The first step of forming the self aligned gates involves forming by deposition a thin SiN (Silicon Nitride) insulator 38 m, using PEVCD, upon the exposed surface of crystallised silicon completely encapsulating each of the emitter tips 20 m as is illustrated in FIG. 9B.
 The second step of the process, the results of which are shown in FIG. 9C, involves a layer of metal 40 m, in this case chromium, being deposited on top of the SiN layer by thermal evaporation.
 In the third step of the process, the plate arrangement is then etched by plasma means, in this case using CF (freon) gas. This results in the top of each emitter tip losing its metal and the SiN insulator layer 38 m being exposed as is shown in FIG. 9D.
 As is shown in FIG. 9E, the SiN insulator 38 m is then etched leaving a supporting metal ring 41 m around the exposed tip 20 m which acts as a gate.
 The resultant emission backplate 12 m, which is shown in FIG. 10A and in a close-up image in FIG. 10B, can be used to form a field emission device 10 m that is completely lithography free.
 Referring to FIGS. 11A-11C, this process can be improved by applying a planarising agent 37 n, that is a liquid which upon heating or solvent evaporation becomes a thin planar film, to the crystallised backplate 12 n after the second step of the process resulting in an arrangement as illustrated in FIG. 11A. This shows the planarising agent 37 n coating the backplate 12 n leaving the emitter tips 20 n standing proud.
 The step of etching the arrangement by plasma means thus results in the arrangement shown in FIG. 11B.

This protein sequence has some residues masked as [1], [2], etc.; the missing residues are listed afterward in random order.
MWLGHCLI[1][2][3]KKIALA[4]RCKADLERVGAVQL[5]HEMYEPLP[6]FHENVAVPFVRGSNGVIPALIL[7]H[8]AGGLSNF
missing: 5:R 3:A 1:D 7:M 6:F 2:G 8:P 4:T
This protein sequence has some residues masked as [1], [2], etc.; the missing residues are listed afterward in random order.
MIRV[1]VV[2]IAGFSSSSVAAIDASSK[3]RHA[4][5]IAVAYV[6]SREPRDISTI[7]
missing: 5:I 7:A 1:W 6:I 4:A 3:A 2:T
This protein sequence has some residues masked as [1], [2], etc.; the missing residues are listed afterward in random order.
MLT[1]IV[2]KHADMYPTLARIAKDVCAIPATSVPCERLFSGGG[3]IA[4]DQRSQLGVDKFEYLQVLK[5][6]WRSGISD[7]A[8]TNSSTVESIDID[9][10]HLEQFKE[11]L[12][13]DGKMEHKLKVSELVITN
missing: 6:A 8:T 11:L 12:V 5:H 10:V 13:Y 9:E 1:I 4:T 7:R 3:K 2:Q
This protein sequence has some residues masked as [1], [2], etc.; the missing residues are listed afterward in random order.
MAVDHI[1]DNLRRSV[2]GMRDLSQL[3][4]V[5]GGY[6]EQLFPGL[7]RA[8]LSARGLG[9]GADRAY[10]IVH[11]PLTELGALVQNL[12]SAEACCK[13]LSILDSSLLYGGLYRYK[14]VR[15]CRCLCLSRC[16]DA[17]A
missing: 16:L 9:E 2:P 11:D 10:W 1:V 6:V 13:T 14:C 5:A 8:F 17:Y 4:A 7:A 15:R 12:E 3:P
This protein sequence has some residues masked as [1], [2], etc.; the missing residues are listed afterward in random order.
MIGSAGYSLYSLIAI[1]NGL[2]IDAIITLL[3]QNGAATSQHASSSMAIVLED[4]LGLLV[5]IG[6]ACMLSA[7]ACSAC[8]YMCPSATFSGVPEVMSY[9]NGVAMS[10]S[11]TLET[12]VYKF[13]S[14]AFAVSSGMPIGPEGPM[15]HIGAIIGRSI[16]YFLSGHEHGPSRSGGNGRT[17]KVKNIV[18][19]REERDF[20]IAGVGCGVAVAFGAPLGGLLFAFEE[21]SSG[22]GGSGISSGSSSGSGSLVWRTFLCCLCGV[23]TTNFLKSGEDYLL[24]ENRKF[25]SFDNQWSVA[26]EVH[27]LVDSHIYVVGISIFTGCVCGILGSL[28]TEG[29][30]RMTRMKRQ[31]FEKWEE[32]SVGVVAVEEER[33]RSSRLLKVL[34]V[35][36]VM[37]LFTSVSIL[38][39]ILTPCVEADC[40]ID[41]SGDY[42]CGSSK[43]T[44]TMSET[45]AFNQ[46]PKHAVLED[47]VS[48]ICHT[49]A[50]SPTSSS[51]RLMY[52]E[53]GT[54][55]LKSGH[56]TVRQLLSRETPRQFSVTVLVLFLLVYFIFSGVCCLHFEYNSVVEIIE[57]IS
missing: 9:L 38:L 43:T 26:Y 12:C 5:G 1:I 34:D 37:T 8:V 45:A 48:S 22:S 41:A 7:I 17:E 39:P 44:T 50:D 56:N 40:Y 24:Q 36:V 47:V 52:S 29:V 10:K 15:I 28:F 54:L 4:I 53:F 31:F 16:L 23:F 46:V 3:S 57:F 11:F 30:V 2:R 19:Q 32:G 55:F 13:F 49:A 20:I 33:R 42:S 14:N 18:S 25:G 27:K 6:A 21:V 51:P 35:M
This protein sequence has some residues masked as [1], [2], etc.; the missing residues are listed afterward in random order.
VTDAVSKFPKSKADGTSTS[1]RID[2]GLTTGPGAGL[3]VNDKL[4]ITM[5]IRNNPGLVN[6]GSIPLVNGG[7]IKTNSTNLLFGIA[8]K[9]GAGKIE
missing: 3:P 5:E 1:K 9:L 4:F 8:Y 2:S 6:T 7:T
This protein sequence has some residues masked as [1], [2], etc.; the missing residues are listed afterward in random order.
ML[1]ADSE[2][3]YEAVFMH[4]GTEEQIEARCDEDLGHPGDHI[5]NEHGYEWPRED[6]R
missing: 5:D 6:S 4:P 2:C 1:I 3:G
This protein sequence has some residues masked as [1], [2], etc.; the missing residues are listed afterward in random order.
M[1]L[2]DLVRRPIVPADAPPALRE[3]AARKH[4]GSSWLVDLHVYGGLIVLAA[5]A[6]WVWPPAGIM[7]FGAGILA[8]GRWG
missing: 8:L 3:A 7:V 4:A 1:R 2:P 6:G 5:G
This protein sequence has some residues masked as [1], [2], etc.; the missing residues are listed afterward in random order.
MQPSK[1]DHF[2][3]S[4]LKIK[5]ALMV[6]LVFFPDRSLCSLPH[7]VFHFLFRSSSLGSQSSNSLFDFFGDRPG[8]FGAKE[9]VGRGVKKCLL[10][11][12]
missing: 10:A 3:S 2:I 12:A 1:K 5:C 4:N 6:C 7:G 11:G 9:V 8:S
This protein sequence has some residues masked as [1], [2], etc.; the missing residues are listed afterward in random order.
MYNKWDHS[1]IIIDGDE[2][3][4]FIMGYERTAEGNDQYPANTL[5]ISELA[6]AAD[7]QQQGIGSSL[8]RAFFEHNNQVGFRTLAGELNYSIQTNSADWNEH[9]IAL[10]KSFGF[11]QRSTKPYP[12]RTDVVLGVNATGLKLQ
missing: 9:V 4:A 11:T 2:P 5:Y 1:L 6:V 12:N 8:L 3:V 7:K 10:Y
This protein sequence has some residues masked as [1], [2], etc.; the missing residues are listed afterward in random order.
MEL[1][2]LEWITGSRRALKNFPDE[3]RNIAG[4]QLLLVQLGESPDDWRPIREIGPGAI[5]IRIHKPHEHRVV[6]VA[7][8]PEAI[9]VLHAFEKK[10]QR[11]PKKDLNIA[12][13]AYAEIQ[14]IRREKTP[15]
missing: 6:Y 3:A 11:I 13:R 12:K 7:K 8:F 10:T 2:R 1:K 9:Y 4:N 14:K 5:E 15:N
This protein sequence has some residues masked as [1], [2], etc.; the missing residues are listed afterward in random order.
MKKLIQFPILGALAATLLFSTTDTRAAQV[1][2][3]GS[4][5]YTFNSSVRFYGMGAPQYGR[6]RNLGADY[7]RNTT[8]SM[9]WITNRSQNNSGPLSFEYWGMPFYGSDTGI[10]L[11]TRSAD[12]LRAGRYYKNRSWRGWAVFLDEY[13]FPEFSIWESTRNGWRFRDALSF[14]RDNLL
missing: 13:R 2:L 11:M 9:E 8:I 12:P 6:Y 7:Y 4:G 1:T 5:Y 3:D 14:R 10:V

The SiN insulator is then etched as before, leaving a space between the metal layer and the tip as is shown in FIG. 11C. By utilising the planarising agent 37 n in this way the underlying silicon backplate structure is protected from corrosive etch effects. The planarising agent can then be removed resulting in a metal gate surrounding each tip as shown in FIGS. 10A and 10B.
 Devices such as those detailed in the previous embodiments are suitable for many display applications due to their having low power consumption and being relatively simple to fabricate. Such devices may also be used as the cathodes for high power transistors for microwave amplifiers in the satellite and mobile communication markets.
 Various modifications may be made to the embodiment of the invention as hereinbefore described without departing from the scope of the invention. For example, during the laser treatment of the thin film amorphous silicon 16 a-m, the use of a single laser pulse has been described in locally crystallising the region, however, a number of pulses may alternatively be used thus allowing energies as low as 20 mJcm− to be used. Additionally, it has been described how the crystallisation of larger line or dot structures 21 a-m can be used to grow spacers 22 a-n during the selective etch and growth process of the tips 20 a-m, however, silicon can also be grown in blocks on an insulator and thin film transistor devices for active address delineated in the same process.
 The process of crystallising the thin film amorphous silicon 16 a-n has been described as being performed by a pulsed laser, however, this may also be performed by other means such as intense electron beam irradiation or high energy ion beam/particle impact or even thermal annealing.
 The depositing of the thin film of amorphous silicon 16 a-m which may be intrinsic or doped n-type has been described by plasma enhanced chemical vapour deposition. However, the thin film may also be deposited by sputtering, evaporation or other such means.